Cylinder Head 105 - Valve Job Basics

Valves not sealing? Valves not bent? This is how you fix that problem. In this video I outline the basic valve job procedure. Cleaning the valves, cleaning the seats, cleaning the combustion chamber and lapping the valves in to make a better seal. Here I cover the process start-to-finish. It's the same exact process for pretty much all non-rotary combustion engines. It takes patience and perseverance to do this job, but anyone can do it. Reference your service manual for measurements and service limits. Everything else that's not in your service manual is in this video. I apologize for not having broken busted crap to work with in this video. It's more beneficial to all of you when bad fortune falls on me because it gets well documented, and many people watching these videos are looking for answers. If you have bent valves, you will discover it quickly once you chuck one up in the drill. You'll see the face of the valve wobble around while it spins. You'll see evidence of this damage on the valve seat. If it's bad, you may see damage on the valve guides in the form of cracks or missing pieces where the valve guides protrude through the head ports. Give all that stuff a good visual inspection. ...and if you doubt yourself, never hesitate to get a second opinion or consult a machine shop. They will have access to expensive tools that you wont find in your average gearhead's garage.

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Cylinder Head 201 - Radius Cut Valve Job
This video covers the complete valve job process that your machinist might perform. If the 100 series videos didn't help you identify and correct a problem with your cylinder head, then this is the next step. This video is brought to you with permission from my machinist in full 1080HD, and covers cleaning up the head inside and out, preparation and setting up a radius cutter, cutting all 16 valve seats, valve grinding, and spans 3.5 hours of actual work in under 30 minutes. There's nothing like this anywhere else on YouTube. THANK YOU BALLOS PRECISION MACHINE. Thank you for the professional explanation and execution of a job excellently-done, and un-precedented access to your facilities. A valve job is done by re-grinding or replacing valves, and then having new seats cut to match the faces of the valves you're using. There are several different machines that might be utilized to achieve this result, but the process is the same no matter how it's done. There are seat cutters that utilize cutting stones. There are valve seat cutters with 3 separate angles installed 120° out-of-phase, and there are single cutters with all 3 angles (radius cutter) that cut with one blade in one pass. The machine demonstrated here is a Sunnen VGS-20 Radius Cutter. This machine (now out of production) produces a gradual curved seat that's superior to the shape of a traditional 3-angle seat. While a radius cutter does contain the 30, 45 and 60 degree angles, it does so without leaving any sharp edges between their faces. My valve selection includes Supertech 1mm oversized nitride-coated stainless steel undercut and back-cut intake valves, and 1mm oversized Inconel back-cut Exhaust valves. Inconel is a high-temperature alloy utilized in marine and forced-induction performance engines that can handle more abuse than steel can without melting. The other characteristics of the valves which are discussed typically yield bigger gains in airflow than simply using a bigger hole and a bigger valve. Why I did this to a perfectly-good cylinder head: I changed cams. Because the valves were previously recessed during another valve job 9 years ago, my valve installed height was increased and this raised the operating positions of my rocker arms. My new camshaft selection dictates using the stock valve install height. The only solutions to this valve install height problem are to either replace the valve seats, or install oversized valves. I opted for the latter.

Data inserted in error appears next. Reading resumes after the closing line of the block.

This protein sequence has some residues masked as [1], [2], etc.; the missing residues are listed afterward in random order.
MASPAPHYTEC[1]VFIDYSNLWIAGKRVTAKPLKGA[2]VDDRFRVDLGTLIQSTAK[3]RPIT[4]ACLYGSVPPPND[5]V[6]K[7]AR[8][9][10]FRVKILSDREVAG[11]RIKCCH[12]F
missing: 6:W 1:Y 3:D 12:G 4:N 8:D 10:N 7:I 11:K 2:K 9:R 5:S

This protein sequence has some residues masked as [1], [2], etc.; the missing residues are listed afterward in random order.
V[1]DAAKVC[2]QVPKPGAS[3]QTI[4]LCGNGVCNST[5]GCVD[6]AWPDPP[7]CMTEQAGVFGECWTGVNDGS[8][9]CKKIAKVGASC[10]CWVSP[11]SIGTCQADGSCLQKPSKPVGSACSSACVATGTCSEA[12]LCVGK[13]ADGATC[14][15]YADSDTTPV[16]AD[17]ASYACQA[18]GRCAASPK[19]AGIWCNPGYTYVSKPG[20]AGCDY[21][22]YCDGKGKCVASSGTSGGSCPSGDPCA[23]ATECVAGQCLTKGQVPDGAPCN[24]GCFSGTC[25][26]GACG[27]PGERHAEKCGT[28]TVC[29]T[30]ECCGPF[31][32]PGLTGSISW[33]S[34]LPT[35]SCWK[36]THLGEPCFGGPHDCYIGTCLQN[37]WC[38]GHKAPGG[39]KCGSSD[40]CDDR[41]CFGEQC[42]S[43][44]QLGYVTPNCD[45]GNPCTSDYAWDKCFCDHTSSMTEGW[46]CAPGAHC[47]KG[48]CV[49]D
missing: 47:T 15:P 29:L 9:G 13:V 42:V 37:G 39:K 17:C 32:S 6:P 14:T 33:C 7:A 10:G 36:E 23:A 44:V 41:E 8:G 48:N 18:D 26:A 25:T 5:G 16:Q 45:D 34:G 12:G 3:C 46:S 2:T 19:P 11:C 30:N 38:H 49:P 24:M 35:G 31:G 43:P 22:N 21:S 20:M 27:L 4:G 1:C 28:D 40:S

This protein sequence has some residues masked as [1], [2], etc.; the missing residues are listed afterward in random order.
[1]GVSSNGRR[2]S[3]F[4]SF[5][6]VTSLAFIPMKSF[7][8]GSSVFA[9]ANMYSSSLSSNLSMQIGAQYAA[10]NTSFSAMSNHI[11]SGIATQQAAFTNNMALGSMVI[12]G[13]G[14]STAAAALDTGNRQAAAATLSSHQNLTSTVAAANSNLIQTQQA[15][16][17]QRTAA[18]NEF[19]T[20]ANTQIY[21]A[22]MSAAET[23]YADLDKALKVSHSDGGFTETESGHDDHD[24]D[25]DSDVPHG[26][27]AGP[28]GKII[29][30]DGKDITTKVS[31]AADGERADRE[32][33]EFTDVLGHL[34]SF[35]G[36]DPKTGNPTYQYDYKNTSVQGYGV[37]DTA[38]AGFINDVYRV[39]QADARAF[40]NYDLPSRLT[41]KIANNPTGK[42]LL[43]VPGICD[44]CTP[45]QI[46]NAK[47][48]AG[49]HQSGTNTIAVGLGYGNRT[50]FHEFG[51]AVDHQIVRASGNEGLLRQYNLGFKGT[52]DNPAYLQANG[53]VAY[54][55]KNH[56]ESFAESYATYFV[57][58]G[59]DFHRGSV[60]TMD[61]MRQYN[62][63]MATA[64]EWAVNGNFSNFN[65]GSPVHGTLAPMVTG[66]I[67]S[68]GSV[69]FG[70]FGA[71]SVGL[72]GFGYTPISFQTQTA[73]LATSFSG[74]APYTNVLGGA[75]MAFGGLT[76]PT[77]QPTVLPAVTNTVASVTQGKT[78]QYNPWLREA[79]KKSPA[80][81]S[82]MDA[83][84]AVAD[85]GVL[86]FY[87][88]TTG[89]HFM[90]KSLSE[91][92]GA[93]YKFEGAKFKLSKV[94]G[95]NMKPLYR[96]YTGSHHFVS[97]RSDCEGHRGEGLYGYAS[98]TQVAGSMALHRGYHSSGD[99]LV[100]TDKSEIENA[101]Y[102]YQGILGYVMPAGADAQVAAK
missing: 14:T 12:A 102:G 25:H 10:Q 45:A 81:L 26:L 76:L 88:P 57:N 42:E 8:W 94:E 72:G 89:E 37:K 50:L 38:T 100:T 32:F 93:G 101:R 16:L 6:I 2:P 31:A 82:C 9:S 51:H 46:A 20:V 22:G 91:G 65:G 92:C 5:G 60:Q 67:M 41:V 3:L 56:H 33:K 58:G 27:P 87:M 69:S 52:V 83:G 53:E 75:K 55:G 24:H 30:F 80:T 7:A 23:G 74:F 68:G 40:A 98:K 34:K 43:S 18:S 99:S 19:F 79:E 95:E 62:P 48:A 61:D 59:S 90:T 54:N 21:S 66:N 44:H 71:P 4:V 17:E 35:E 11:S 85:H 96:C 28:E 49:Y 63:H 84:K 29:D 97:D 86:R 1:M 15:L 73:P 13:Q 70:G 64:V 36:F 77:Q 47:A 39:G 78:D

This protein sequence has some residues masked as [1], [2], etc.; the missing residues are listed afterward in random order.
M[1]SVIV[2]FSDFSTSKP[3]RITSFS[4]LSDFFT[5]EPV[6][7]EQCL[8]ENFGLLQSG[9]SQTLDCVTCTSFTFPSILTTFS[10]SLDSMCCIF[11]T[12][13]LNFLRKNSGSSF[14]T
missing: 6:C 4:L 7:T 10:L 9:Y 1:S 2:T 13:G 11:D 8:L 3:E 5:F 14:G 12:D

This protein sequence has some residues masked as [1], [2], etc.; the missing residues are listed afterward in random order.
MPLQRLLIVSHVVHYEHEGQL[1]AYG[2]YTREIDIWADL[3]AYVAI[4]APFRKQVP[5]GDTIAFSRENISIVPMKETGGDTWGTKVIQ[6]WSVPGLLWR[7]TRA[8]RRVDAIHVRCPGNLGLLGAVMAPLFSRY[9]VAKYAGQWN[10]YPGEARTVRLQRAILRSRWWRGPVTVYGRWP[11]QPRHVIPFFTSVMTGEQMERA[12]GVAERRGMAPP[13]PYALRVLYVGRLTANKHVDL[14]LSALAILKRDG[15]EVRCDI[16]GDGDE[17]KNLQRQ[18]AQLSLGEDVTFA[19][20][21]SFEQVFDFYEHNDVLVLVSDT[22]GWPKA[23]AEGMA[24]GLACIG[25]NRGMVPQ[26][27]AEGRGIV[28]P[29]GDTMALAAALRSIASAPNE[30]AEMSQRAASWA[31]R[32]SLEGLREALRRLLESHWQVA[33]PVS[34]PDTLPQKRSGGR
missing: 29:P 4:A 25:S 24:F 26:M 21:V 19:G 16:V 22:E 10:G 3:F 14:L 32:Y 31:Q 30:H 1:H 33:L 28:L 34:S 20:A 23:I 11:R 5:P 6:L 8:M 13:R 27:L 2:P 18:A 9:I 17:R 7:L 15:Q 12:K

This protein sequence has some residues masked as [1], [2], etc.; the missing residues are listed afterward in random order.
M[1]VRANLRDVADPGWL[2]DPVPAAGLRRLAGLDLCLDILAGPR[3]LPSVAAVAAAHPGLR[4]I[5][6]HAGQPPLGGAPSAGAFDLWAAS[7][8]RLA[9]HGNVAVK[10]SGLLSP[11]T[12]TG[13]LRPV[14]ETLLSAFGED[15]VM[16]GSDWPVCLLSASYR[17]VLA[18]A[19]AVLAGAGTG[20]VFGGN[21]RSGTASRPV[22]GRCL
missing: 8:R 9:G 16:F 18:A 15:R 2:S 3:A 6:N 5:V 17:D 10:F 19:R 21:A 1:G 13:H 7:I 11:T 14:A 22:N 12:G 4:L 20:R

Lapping and Checking Valves (EASY WAY)
Just lapping some valves Tools Used: Drill/Driver hex to 1/4 drive Lisle 21200 Valve Lapper CTA Fine/Coarse Lapping Compound Permatex Prussian Blue Dykem Steel Blue Layout Fluid Digital Caliper Note: A proper valve job is recommended to be done by a professional in a machine shop. I did this because this engine is not worth much and it is not a high performance engine. (LOW BUDGET)





Cylinder Head 102 - Hydro Test Valves
If you noticed a drop in compression on one cylinder, and pouring a cap of oil through the spark plug holes didn't fix it, then it's likely you experienced a leaky valve or a burnt valve seat. What this test does is show you where it was leaking. Typically it takes a valve job to repair, but this can also occur on a freshly-machined head if any work was done improperly or out-of-center. I'm using tap water for the test because both cylinder heads I'm testing will receive extensive machine work and cleaning before being re-used. If you were to do this test on a freshly-machined head, you'd want to use deionized water as it contains none of the salts (sodium, chlorine, etc...) that would leave deposits and corrode metal parts.





Water Testing Cylinder Heads Compression Issues
In this video I show you how to water and air pressure test your cylinder heads for valve seating issues right on your bench. Be sure to blow out the excess water and spray WD-40 onto valve stems after testing.




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